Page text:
Abdominoplasty: Also known as a tummy tuck, this procedure aims to make the abdomen firmer and thinner. Excess skin and fats are removed from the lower and middle abdomen, tightening the muscles of the abdominal wall.

There is another way to the tummy tuck procedure called mini-abdominoplasty, usually chosen by patients having a small amount of excess skin below the navel.

Liposuction: Body contouring using liposuction is a safe procedure which removes fats from target areas using suction methods. For the upper torso, liposuction is treated on underarms, flanks or love handles, thighs and other areas that need contouring to create a typical male body.

Liposuction is usually performed on an outpatient setting under general or local anesthesia. This procedure leaves almost no scars as the incisions are small. One surgery can treat multiple regions. Often, liposuction is combined with abdominoplasty for the thighs and hips. Surgeons usually use this combination to produce good results.

Buttocks: In the female body, fat is distributed mostly to the buttocks adding curves. Liposuction is used to accomplish the reduction of prominent female curves from the buttocks to create a flatter and firmer masculine buttock. Removing the excess fat from the buttock will emphasize in creating the V-shape body.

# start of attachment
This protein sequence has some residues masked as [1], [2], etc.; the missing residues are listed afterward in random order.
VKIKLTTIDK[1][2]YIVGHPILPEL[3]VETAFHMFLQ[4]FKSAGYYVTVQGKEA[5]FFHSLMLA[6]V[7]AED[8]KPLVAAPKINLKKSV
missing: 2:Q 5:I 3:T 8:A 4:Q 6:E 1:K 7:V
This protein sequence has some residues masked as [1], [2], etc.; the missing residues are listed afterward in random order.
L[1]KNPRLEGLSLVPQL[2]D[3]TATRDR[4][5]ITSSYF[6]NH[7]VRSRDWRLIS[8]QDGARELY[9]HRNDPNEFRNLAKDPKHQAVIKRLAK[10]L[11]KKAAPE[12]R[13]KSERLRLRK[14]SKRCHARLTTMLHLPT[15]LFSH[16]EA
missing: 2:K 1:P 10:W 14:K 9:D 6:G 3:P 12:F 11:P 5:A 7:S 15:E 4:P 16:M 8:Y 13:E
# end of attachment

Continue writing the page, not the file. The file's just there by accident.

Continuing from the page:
Recovery and Post-Op

For the first week, you will be required to take rest. Pain and discomfort after the surgery will be managed with prescribed medications. You will be wearing a compression garment for two to four weeks.

Resuming work can be expected after a week, provided you avoid strenuous work and heavy exercise. By six weeks you can expect to resume full activities.

Risks and complications

  • Your body may react to the use of anesthesia
  • Since large incisions are made, infection of the wound site is inevitable. But with proper care and prescribed antibiotics, they can be managed.
  • Incisions will leave permanent scarring
  • After the surgery, risks of hematoma and seroma can occur
  • If the healing is taking a long time, you may experience skin ischemia or necrosis
  • Contouring may either give you a desirable result or may leave asymmetries, but you can hope for them to diminish over time
  • A common problem after surgery is the numbness of tissues surrounding the wound region, which is free from pain.


Can I go for body contouring surgery after top surgery?

A: Yes. In fact, body contouring can be an option at any point. This approach can be made before, after and during a top surgery under the same anesthesia.

What is the right age for body masculinization surgery?

A: There is no particular age to have this surgery, provided you are 18 years and above.

I have the habit of smoking, when should I quit before and after the surgery?

A: You should quit smoking at least two weeks before and after the surgery. Better if you take advantage of the surgery instructions to quit smoking for good.

How many days do I have to stay in the hospital after the surgery?

A: Depending on the procedure, it could be an outpatient one where no hospital stay is recommended or a more invasive one with anywhere from a couple of days to a couple of weeks of in-hospital stay.